Clinical and laboratory features of idiopathic inflammatory myopathy

Yves Allenbach

Dr Yves Allenbach is an associate professor in the Department of Internal Medicine and Clinical Immunology and Myology Research Center at Pitié-Salpetriere University Hospital (France).

What clinical features and laboratory test results suggest idiopathic inflammatory myopathy?

Yves Allenbach, MD, PhD: The clinical features that suggest the presence of myositis could be varied. There are 3 domains that can be involved in myositis patients.

There is the muscle weakness, for sure. There are the joints; some patients may have joint pain or synovitis. Another domain that can suggest the presence of myositis is the skin rash, especially if it is compatible with dermatomyositis (DM). The lungs are the last domain. Sometimes patients have a lung disease like cough or dyspnea as the first symptom. Since myopathy could be systemic, skin, joints, and lungs—in addition to muscles—could show symptoms or signs leading to the presence of myositis.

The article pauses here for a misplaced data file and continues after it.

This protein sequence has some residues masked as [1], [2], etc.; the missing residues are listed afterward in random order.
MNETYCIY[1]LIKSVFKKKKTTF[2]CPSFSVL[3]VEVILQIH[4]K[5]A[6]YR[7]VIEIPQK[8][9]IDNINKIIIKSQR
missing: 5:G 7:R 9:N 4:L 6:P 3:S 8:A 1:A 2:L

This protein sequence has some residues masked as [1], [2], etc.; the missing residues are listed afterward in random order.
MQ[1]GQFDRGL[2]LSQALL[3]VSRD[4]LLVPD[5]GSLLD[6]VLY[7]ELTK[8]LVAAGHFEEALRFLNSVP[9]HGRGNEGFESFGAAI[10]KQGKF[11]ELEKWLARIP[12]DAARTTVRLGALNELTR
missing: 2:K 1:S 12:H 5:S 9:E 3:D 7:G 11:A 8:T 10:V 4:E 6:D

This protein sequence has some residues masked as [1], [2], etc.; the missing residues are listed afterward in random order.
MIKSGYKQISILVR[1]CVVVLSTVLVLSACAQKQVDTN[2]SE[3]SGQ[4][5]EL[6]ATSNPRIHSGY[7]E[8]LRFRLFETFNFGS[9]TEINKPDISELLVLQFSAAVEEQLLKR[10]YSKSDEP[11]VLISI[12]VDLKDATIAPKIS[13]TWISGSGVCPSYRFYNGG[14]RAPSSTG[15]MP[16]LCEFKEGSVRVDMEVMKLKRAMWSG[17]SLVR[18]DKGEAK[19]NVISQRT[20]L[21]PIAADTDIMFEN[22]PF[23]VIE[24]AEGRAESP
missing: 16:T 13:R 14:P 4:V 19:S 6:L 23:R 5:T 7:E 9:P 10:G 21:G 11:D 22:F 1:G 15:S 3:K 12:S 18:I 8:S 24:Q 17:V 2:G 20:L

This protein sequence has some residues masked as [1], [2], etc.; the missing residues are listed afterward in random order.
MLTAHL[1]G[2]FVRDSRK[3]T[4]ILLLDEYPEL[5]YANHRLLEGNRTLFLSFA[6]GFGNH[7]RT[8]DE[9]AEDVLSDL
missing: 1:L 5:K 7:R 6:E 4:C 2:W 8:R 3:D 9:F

If we think about the clinical data that could suggest the presence of myopathy, the only one is the increase of the creatine kinase (CK) level, I guess. Nothing more.

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